Air versus sea: the Red Sea crisis and the changing dynamics of freight transport
The Red Sea crisis continues to have a significant impact on global supply chains, causing significant disruption to major container shipping companies and increasing transportation costs. The implications of this ongoing conflict go beyond geopolitics and lead to a reassessment of the interaction between maritime and air transport. In this narrative, we address the various consequences of the crisis and seek to understand how the shipping industry’s adaptability will shape the enduring balance between sea and air freight within the complex network of global supply chains.
About 15% of global shipping traffic, including 30% of global container trade, passes through the Suez Canal to and from the Red Sea. However, reports suggest that due to rising tensions in the Red Sea, around 95% of ships were rerouted around the Cape of Good Hope, extending their voyage by between 4,000 and 5,000 nautical miles and between 15 and 20 days. As of January 18, 2024, 158 ships have left the Red Sea, carrying more than 2.1 million cargo containers.
According to media reports, logistics managers were quoted freight rates of $10,000 for 40-foot containers from Shanghai to the United Kingdom as of January 19, 2024. Last week prices were $1,900 for a 20-foot container and $,2400 for a 40-foot container.
In addition, delays due to the Red Sea attacks and diversions have also affected the availability of containers returning to Asia. Experts believe that the only relief will come with the delivery of new ships.Additionally, a multinational defense force, Operation Prosperity Guardian, was created to protect merchant ships, further impacting the shipping industry.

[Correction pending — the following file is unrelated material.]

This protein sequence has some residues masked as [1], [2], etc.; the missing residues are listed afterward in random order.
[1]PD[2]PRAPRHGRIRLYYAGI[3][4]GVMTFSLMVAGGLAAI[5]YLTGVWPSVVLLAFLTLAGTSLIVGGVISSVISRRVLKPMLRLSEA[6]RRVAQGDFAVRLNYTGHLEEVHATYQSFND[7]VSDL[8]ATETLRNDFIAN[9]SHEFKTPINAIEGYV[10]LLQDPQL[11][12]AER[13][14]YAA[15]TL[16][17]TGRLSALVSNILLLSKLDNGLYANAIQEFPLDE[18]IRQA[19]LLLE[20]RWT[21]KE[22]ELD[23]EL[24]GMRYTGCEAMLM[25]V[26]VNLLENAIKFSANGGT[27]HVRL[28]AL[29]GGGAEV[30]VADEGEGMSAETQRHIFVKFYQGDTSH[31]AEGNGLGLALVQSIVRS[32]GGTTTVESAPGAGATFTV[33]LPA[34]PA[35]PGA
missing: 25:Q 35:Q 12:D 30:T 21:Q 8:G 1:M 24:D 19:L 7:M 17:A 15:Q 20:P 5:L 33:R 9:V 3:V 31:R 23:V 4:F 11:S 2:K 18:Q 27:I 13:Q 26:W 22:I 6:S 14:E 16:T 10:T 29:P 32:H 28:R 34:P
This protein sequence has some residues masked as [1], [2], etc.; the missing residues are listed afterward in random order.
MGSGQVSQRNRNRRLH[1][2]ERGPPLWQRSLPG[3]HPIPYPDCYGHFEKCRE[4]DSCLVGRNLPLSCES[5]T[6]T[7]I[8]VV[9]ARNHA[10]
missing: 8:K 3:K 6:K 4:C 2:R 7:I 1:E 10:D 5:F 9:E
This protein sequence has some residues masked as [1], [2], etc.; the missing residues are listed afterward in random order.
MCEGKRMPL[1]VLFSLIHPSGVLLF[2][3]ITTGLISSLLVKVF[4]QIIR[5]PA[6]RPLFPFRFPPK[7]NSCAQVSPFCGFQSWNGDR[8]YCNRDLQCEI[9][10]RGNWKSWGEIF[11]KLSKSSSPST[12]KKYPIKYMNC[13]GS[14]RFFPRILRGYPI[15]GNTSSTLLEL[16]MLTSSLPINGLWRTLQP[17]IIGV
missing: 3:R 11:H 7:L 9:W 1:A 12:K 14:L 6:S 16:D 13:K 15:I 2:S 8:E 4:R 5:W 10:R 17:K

As Ruby Abidi (Air Cargo Director, Cargo Partner Logistics) navigates the current situation, she shares that they have carefully considered their routes and choice of shipping companies while keeping all their customers updated with communications and latest market news have held.
Whereas Pratul Shekhar (Senior Director of Air Transport, DSV) shares how they met the needs of consumers with multimodal transport during the crisis.
“The leadership team works with relevant authorities and stakeholders to obtain real-time updates and assessments. We continually
evaluate alternative routes and offer solutions using a combination of all land, rail, sea and air modes of transport. We always pay attention to safety.” Transit.“The safety of personnel and cargo on the is always our top priority,” he says.
Red Sea Crisis: Impact on Indian Trade
The Red Sea crisis threatens India’s trade, especially since 80% of India’s exports to Europe travel via the Red Sea. Shipping costs have skyrocketed, resulting in longer routes or delays. Mediterranean Shipping Company (MSC) and CMA CGM have suspended or canceled voyages from India.
The diversion from the Cape of Good Hope affects reliability and requires a realignment of services. The diversion affects. 25% of India’s trade, particularly to Europe, the East Coast of the United States, North Africa and Russia.The hardest hit sectors include refined petroleum, chemicals and plastics. These products, known for their low profit margins, present a challenge for companies to absorb additional shipping costs. High-value, low-volume items, such as diamonds, can be mitigated through air freight.
The Russia-Ukraine war and the Red Sea crisis are compounding challenges for Indian exports to the EU. Exporting Basmati rice results in loss of quality and higher freight costs due to longer transit times.The delays threaten India’s manufacturing sector, which relies on components from Europe, Korea, Japan and other regions. The crisis is also affecting oil-importing countries such as India, as some suppliers’ supply routes are disrupted.BMI, a unit of the Fitch Group, warns that India’s economic forecasts are at significant risk if disruptions continue, while
World Economic Forum (WEF) President Borge Brende also raised alarm over the negative impact of the rise in oil prices struck (in view of the crisis) on oil importing countries. He said this would lead to an increase in oil prices in India by $10 to $20, which could have a negative impact on the country’s economy.